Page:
New study plumbs the depths of the Wairau and Alpine faults

It's no surprise to most of us that New Zealand is perched on top of a collection of fault lines.

Russ Van Dissen in the Kēkerengū Fault line rupture. Source:

But what might be a surprise is how little we understand about some of them, and that we're still finding new ones.

The Wairau Fault, and faults nearby, is the subject of a new study gearing up to try and properly understand it, and what might happen if it ruptures.

The study is being led by GNS earthquake geologist Dr Russ Van Dissen.

“Our hope in this investigation is to shed more light on the aspects of those earthquakes, largely which direction they rupture from,” Van Dissen told Summer Times.

The Wairau Fault links up with the Alpine Fault near the Nelson Lakes it extends for about 140 kilometres, he says.

“It’s important because it points either towards or away from Wellington and that could have a significant impact on the level of ground shaking in the next earthquake.”

His team are observing scratch marks made along the faultline to see if it gives a clue as to how a rupture is likely to behave, he says.

“As one side of a fault moves past another it makes scratch marks, you can imagine like a bear claw ripping across the plain as one side moves past the other.

“And the shape of those scratch marks very well could have clues on which way the rupture moved from, or propagated from.”

The Kēkerengū Fault in the north east of South Island moved during the Kaikōura quake and he says it is displaying scratch marks akin to “lazy rainbows”.

“It’s mainly a sideways slipping fault, the scratch marks look like lazy rainbows. They were metres long and they had a curve to them which looked like a lazy rainbow.

“We’ve done modelling that’s consistent with [the idea] if the rupture’s moving towards you the shape of the rainbow is convex, it looks like a rainbow instead of a U but on the other side of the rupture it should look like a U.”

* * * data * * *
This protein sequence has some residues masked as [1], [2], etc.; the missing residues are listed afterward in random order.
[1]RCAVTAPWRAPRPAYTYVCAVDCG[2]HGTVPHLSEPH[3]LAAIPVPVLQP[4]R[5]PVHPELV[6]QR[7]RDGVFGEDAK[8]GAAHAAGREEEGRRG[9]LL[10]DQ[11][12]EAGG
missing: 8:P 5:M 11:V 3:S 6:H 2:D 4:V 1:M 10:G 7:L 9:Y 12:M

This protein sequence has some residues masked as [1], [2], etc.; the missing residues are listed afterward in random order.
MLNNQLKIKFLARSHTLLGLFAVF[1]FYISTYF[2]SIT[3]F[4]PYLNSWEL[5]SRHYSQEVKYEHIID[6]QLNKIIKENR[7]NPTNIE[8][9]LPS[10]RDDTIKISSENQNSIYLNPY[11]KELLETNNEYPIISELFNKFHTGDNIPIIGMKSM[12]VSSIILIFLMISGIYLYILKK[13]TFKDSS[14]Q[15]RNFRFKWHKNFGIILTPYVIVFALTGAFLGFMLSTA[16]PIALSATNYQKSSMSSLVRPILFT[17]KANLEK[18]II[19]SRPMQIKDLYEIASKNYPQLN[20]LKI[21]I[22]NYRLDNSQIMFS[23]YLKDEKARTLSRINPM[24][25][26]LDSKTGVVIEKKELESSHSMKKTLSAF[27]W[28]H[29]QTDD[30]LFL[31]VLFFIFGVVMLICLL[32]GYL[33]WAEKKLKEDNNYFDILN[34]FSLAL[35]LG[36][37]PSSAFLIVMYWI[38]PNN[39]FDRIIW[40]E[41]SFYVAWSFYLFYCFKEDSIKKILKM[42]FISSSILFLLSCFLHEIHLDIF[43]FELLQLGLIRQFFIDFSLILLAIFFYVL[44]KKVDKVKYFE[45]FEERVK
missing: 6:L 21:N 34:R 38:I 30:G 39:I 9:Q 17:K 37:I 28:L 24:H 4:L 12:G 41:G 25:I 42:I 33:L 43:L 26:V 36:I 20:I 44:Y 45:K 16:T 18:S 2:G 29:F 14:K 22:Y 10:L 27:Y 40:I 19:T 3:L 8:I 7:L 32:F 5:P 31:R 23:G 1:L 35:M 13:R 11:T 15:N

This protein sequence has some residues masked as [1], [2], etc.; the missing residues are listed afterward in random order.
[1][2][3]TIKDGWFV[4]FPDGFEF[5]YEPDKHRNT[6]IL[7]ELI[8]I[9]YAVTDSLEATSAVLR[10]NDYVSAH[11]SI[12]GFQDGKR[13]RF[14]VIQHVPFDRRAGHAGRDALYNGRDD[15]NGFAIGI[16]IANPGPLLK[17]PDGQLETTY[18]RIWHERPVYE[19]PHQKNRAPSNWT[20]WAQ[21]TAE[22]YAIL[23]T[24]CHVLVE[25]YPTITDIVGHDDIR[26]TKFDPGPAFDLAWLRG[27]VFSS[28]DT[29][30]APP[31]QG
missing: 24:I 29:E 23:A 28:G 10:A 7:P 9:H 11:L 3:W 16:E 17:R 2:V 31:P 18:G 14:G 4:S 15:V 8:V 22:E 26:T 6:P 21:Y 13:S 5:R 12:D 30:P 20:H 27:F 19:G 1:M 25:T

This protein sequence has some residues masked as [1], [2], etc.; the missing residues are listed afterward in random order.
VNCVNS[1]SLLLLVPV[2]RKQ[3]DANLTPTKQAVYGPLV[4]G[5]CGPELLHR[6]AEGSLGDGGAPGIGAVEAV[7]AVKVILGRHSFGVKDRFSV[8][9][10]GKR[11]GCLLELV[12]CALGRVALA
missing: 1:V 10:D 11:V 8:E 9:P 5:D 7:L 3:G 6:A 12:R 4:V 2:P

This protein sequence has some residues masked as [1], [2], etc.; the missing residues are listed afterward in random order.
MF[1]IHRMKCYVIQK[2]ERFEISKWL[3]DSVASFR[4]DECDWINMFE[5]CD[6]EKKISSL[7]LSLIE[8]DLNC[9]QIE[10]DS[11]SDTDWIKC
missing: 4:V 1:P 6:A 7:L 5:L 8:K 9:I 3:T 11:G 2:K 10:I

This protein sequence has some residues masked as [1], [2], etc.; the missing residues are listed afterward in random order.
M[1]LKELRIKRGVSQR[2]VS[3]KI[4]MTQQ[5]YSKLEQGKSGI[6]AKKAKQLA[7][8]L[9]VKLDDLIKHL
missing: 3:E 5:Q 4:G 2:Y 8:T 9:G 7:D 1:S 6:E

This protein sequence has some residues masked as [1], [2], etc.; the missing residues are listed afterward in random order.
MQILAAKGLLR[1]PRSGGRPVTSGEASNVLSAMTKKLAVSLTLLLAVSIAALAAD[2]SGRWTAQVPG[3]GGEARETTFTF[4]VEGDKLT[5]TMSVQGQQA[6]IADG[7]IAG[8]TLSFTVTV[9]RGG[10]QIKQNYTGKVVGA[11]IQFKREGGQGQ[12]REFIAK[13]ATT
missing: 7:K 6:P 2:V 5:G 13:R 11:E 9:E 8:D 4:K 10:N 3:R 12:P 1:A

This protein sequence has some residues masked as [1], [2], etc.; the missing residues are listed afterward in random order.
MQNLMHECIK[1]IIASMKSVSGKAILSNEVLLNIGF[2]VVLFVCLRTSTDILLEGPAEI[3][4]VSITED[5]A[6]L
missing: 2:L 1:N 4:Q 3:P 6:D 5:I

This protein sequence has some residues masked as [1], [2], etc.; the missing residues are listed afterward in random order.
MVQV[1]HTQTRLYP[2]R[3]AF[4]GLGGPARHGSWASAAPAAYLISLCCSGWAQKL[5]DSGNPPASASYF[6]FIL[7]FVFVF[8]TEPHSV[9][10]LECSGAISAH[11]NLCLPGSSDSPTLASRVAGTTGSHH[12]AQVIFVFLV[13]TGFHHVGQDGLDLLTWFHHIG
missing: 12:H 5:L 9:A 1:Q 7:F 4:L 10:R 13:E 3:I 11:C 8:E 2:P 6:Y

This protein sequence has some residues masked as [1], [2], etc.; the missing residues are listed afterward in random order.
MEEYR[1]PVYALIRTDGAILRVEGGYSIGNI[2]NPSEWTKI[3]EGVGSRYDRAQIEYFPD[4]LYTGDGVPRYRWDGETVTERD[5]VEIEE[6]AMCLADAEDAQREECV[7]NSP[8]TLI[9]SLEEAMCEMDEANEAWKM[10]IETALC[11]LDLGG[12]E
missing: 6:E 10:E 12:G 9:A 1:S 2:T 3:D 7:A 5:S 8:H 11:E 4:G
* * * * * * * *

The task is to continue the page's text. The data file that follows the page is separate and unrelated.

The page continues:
His research team are digging along the Kēkerengū Fault conducting a kind of archaeology, he says.

“We take out excavators and dig along the fault and like an archaeologist gently remove layers of the earth until we get along that plain where the displacement happened, and we start recording the shape of the scratch marks.

“And through that we hope to build up a better knowledge, testing our ideas, does the shape of these scratch marks really indicate did the rupture come towards you? Meaning the shaking will be a lot stronger, or did it go away from you?”

He hopes the study will have direct applications for building codes – moving beyond human safety to more resilient buildings.

“Meaning having things be operable after the earthquake, more easily repaired, less damaged, less costly to repair.

“Better design parameters and this is what we are aiming for.

“If the Wairau Fault moves, Wellington’s going to be shaken, but we want to go past that and say it will be stronger than expected or weaker than expected for this fault line and that will enable, hopefully, the engineers to design more appropriately to achieve better performance objectives.”

The Kaikōura earthquake revealed a number of faults that were unknown, and geologists are constantly learning and adding to the sum of our knowledge, he says.

“We’re getting a lot better at recognising the dominoes, but what we need to start learning better is how they may fall.”